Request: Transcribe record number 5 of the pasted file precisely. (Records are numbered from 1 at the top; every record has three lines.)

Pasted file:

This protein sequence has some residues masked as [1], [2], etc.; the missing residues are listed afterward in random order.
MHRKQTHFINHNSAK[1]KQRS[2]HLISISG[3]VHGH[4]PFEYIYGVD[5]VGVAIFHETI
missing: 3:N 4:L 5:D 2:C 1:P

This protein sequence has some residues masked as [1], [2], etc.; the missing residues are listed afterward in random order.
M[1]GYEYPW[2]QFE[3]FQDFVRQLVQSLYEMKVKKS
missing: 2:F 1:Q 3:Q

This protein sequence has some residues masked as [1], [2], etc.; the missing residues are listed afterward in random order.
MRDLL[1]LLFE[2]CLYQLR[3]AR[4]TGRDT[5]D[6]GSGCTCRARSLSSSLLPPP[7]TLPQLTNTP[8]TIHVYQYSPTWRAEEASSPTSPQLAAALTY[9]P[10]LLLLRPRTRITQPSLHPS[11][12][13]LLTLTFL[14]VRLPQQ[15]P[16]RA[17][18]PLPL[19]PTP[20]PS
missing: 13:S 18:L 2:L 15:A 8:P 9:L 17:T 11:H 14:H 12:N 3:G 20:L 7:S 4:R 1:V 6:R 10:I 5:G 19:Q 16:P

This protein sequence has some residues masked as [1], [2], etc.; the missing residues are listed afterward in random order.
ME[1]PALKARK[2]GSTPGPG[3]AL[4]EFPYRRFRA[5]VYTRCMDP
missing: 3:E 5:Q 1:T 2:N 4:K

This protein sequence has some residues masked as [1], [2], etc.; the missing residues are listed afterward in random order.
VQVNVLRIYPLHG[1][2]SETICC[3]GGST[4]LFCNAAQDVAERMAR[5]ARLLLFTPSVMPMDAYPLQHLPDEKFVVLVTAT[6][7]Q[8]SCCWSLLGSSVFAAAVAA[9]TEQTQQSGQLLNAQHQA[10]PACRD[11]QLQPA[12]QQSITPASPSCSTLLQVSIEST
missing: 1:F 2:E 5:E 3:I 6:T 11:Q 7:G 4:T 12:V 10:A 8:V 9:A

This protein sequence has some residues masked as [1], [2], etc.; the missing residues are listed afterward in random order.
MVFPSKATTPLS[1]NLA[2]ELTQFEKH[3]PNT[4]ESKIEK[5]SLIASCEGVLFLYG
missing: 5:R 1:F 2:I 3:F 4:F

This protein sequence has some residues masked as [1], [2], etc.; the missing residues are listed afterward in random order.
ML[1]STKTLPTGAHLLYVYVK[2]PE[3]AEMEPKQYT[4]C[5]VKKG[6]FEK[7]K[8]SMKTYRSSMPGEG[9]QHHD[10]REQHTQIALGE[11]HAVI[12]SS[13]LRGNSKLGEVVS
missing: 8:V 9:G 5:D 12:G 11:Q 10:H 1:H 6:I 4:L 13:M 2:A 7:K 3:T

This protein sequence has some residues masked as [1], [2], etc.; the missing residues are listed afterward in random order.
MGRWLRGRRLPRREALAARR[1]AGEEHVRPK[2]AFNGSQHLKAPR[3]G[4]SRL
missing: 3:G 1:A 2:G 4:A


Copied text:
This protein sequence has some residues masked as [1], [2], etc.; the missing residues are listed afterward in random order.
VQVNVLRIYPLHG[1][2]SETICC[3]GGST[4]LFCNAAQDVAERMAR[5]ARLLLFTPSVMPMDAYPLQHLPDEKFVVLVTAT[6][7]Q[8]SCCWSLLGSSVFAAAVAA[9]TEQTQQSGQLLNAQHQA[10]PACRD[11]QLQPA[12]QQSITPASPSCSTLLQVSIEST
missing: 1:F 2:E 5:E 3:I 6:T 11:Q 7:G 4:T 12:V 10:A 8:V 9:A